By He Yong
Some 70 kilometers upstream the Liuyang River from downtown Liuyang, central China’s Hunan province, there lies Xiaohe, a township surrounded by mountains and home to over 400 farmer-turned-painters.
Zhan Qiuming is a quinquagenarian farmer-turned-painter from Xiaohe’s Xinhe village. Zhan has a genuine fondness for painting. “I want to paint it whenever I catch a glimpse of the mist surrounding the mountains in the field. When I see people playing along the glistening river in our village, I want to paint it, too,” the man told People’s Daily.
From a farmer that knew nothing about painting to an artist that is able to draw the beautiful sceneries in his hometown, it took Zhan more than three years to complete the transition.
Zhan used to live on a local mountain with his family. In 2016, they moved out of the mountain thanks to Xiaohe township’s efforts to advance new countryside construction. However, they only owned four mu (0.27 hectares) of farmland back then. To make a living, Zhan had to take part-time jobs nearby so that it was easier for him to take care of his old parents and school-aged son.
In 2017, Xiaohe township decided to fight poverty by developing local industries and invited artists and art students to teach farmers to paint. It also signed contracts with relevant enterprises that would help the farmers sell their works.
Seeing his neighbors earning money from the painting business, Zhan encouraged his wife to join it. However, she was not cut out for painting, so Zhan tried it himself.
“I felt the paintbrush was heavier than a hoe when I picked it up for the first time,” Zhan said, explaining that he could barely control the paintbrush.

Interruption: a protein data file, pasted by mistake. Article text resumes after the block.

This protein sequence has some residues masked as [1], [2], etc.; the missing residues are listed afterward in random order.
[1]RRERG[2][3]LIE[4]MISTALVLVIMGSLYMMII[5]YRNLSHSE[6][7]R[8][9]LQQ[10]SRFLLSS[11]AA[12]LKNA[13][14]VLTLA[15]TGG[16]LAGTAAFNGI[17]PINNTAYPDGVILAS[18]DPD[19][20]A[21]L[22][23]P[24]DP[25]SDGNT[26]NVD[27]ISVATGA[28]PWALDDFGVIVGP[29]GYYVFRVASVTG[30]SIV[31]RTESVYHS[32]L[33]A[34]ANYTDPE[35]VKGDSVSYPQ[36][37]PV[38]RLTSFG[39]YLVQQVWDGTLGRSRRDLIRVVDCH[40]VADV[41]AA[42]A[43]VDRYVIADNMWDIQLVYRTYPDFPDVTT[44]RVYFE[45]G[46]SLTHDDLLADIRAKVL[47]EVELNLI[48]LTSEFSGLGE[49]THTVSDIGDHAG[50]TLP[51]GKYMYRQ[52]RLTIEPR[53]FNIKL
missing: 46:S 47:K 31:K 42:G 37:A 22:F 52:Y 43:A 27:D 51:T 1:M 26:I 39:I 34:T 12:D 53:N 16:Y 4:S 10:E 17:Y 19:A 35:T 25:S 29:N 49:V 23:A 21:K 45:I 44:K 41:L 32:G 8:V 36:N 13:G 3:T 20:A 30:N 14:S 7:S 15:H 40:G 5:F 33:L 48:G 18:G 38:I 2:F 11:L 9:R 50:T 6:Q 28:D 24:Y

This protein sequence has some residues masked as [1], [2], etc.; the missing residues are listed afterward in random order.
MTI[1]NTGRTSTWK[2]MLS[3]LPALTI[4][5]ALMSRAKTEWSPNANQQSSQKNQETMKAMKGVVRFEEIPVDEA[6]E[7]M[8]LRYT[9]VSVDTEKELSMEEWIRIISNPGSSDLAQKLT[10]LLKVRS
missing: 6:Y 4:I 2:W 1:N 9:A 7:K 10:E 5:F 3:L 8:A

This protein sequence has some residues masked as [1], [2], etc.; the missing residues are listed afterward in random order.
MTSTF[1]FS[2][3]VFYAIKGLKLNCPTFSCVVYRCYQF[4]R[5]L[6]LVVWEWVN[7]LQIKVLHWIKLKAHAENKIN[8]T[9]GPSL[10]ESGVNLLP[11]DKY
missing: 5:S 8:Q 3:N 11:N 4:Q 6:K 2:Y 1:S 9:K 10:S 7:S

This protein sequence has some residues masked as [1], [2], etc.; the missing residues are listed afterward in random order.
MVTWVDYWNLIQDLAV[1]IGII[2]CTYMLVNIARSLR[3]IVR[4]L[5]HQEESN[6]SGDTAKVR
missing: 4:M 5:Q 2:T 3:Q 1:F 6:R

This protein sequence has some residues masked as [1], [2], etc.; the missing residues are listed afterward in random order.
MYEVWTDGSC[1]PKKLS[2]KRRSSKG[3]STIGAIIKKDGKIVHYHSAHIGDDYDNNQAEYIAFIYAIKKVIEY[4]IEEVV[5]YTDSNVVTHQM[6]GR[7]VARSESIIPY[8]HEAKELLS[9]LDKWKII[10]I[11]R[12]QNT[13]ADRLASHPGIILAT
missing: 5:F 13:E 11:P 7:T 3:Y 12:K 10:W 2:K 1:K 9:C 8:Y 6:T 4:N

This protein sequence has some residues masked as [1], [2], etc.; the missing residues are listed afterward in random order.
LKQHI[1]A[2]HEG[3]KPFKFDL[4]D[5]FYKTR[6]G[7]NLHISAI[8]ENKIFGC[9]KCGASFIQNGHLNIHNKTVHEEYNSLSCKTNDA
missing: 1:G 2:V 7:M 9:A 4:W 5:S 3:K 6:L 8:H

After a month, Zhan was able to draw only lines, but “quit” was not in his vocabulary. After every painting class, he kept learning online, and three months later, he sold his first work at five yuan ($0.73).
Now, a painting of his is worth around 600 to 700 yuan.
In a studio turned from a barn in the village, several farmers were busy painting, including Huang Baiyou.
“We have an ‘assembly line’ for producing the paintings, and I’m responsible for the first procedure,” said the 49-year-old woman, drawing lines in the studio.
Before joining the studio, Huang had worked in Dongguan, south China’s Guangdong province for 10 years, and she felt guilty of being far from home and not able to take care of her parents and children.
She quit the job in Dongguan and returned home soon after the studio was set up. “Now I can earn around 3,000 yuan per month. This job allows me to take care of both my crops and family,” she said.
The painting business is one of the industries vigorously developed by Xiaohe township to align poverty reduction achievements with rural vitalization.
The township has five villages and 15,000 people. It was once the village that saw the highest poverty rate in Liuyang. Now, it is home to six painting studios and 460 farmer-turned-painters, whose works are sold to over 10 countries. The painting business has lifted 42 registered poor households in the township out of poverty.
In recent years, the township has built a series of internet-famous tourist attractions, attracting over 300,000 visitors on an annual basis. It has not only achieved targeted poverty alleviation, but also made the countryside beautiful and brought wealth to the farmers.
“I’ve never left my hometown my entire life, and I never thought that my paintings could go overseas,” Zhan told People’s Daily.